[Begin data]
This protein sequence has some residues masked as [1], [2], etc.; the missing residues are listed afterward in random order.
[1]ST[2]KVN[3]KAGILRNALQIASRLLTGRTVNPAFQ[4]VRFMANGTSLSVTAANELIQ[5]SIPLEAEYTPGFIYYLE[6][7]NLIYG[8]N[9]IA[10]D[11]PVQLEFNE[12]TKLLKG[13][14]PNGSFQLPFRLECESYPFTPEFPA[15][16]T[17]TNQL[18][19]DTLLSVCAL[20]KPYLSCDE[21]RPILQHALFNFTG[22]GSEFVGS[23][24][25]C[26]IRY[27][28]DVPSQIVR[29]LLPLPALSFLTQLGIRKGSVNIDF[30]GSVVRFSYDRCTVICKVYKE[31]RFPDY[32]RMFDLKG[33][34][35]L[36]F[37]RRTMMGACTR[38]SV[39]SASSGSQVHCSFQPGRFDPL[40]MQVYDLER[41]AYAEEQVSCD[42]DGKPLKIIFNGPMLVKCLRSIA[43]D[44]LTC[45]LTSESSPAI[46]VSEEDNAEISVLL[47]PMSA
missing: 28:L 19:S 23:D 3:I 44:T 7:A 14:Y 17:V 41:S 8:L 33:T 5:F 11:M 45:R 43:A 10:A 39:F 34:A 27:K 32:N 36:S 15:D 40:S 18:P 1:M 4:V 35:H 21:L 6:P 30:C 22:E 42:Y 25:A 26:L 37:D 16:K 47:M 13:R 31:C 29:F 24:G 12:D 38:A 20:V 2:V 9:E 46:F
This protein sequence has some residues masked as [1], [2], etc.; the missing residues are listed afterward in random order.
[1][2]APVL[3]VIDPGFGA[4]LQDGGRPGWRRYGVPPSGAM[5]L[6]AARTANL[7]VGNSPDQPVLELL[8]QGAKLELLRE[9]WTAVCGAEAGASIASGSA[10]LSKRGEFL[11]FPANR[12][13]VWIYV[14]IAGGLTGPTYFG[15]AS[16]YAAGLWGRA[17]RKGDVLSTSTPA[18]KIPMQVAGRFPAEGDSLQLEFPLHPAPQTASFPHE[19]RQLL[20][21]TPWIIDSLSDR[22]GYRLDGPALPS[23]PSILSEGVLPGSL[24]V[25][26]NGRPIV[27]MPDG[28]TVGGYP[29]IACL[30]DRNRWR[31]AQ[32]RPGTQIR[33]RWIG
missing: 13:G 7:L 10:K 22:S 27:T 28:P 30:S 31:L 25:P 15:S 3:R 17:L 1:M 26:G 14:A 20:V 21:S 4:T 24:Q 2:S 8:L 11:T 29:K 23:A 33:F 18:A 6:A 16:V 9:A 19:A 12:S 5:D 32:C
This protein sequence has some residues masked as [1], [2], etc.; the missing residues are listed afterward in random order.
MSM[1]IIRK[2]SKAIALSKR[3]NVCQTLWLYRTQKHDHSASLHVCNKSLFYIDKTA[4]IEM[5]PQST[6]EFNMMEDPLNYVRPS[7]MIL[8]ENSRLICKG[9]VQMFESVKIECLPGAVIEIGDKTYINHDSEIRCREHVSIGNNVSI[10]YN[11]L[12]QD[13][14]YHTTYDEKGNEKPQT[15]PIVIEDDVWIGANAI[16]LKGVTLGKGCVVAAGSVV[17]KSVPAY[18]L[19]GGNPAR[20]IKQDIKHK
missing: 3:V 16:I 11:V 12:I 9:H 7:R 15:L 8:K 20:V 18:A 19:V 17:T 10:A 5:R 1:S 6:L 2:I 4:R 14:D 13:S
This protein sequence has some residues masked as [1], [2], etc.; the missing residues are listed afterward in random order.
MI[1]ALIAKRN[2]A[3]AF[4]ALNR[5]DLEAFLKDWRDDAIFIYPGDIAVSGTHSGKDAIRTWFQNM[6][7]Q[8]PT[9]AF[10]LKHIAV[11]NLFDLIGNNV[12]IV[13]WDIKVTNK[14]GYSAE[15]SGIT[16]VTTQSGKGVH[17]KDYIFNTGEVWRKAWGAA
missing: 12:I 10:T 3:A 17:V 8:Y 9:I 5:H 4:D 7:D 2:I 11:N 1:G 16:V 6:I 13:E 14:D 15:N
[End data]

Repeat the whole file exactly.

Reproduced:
This protein sequence has some residues masked as [1], [2], etc.; the missing residues are listed afterward in random order.
[1]ST[2]KVN[3]KAGILRNALQIASRLLTGRTVNPAFQ[4]VRFMANGTSLSVTAANELIQ[5]SIPLEAEYTPGFIYYLE[6][7]NLIYG[8]N[9]IA[10]D[11]PVQLEFNE[12]TKLLKG[13][14]PNGSFQLPFRLECESYPFTPEFPA[15][16]T[17]TNQL[18][19]DTLLSVCAL[20]KPYLSCDE[21]RPILQHALFNFTG[22]GSEFVGS[23][24][25]C[26]IRY[27][28]DVPSQIVR[29]LLPLPALSFLTQLGIRKGSVNIDF[30]GSVVRFSYDRCTVICKVYKE[31]RFPDY[32]RMFDLKG[33][34][35]L[36]F[37]RRTMMGACTR[38]SV[39]SASSGSQVHCSFQPGRFDPL[40]MQVYDLER[41]AYAEEQVSCD[42]DGKPLKIIFNGPMLVKCLRSIA[43]D[44]LTC[45]LTSESSPAI[46]VSEEDNAEISVLL[47]PMSA
missing: 28:L 19:S 23:D 3:I 44:T 7:A 14:Y 17:V 41:S 8:L 33:T 5:F 11:M 45:R 43:A 10:A 39:F 34:A 27:K 32:N 36:S 15:D 40:S 18:P 1:M 4:V 35:H 21:L 6:P 30:C 22:E 42:Y 25:A 26:L 37:D 16:K 47:M 13:R 31:C 29:F 24:G 12:D 38:A 20:V 2:V 9:E 46:F
This protein sequence has some residues masked as [1], [2], etc.; the missing residues are listed afterward in random order.
[1][2]APVL[3]VIDPGFGA[4]LQDGGRPGWRRYGVPPSGAM[5]L[6]AARTANL[7]VGNSPDQPVLELL[8]QGAKLELLRE[9]WTAVCGAEAGASIASGSA[10]LSKRGEFL[11]FPANR[12][13]VWIYV[14]IAGGLTGPTYFG[15]AS[16]YAAGLWGRA[17]RKGDVLSTSTPA[18]KIPMQVAGRFPAEGDSLQLEFPLHPAPQTASFPHE[19]RQLL[20][21]TPWIIDSLSDR[22]GYRLDGPALPS[23]PSILSEGVLPGSL[24]V[25][26]NGRPIV[27]MPDG[28]TVGGYP[29]IACL[30]DRNRWR[31]AQ[32]RPGTQIR[33]RWIG
missing: 13:G 7:L 10:K 22:S 27:T 28:P 30:S 31:L 25:P 15:S 3:R 17:L 1:M 26:G 14:A 20:V 21:S 4:T 24:Q 2:S 8:L 11:T 29:K 23:A 33:F 18:A 6:A 16:V 9:A 19:A 12:S 5:D 32:C
This protein sequence has some residues masked as [1], [2], etc.; the missing residues are listed afterward in random order.
MSM[1]IIRK[2]SKAIALSKR[3]NVCQTLWLYRTQKHDHSASLHVCNKSLFYIDKTA[4]IEM[5]PQST[6]EFNMMEDPLNYVRPS[7]MIL[8]ENSRLICKG[9]VQMFESVKIECLPGAVIEIGDKTYINHDSEIRCREHVSIGNNVSI[10]YN[11]L[12]QD[13][14]YHTTYDEKGNEKPQT[15]PIVIEDDVWIGANAI[16]LKGVTLGKGCVVAAGSVV[17]KSVPAY[18]L[19]GGNPAR[20]IKQDIKHK
missing: 3:V 16:I 11:V 12:I 9:H 7:R 15:L 8:K 20:V 18:A 19:V 17:T 10:A 5:R 1:S 6:L 2:I 4:R 14:D 13:S
This protein sequence has some residues masked as [1], [2], etc.; the missing residues are listed afterward in random order.
MI[1]ALIAKRN[2]A[3]AF[4]ALNR[5]DLEAFLKDWRDDAIFIYPGDIAVSGTHSGKDAIRTWFQNM[6][7]Q[8]PT[9]AF[10]LKHIAV[11]NLFDLIGNNV[12]IV[13]WDIKVTNK[14]GYSAE[15]SGIT[16]VTTQSGKGVH[17]KDYIFNTGEVWRKAWGAA
missing: 12:I 10:T 3:A 17:V 8:Y 9:I 5:H 4:D 7:D 2:I 11:N 1:G 16:V 6:I 13:E 14:D 15:N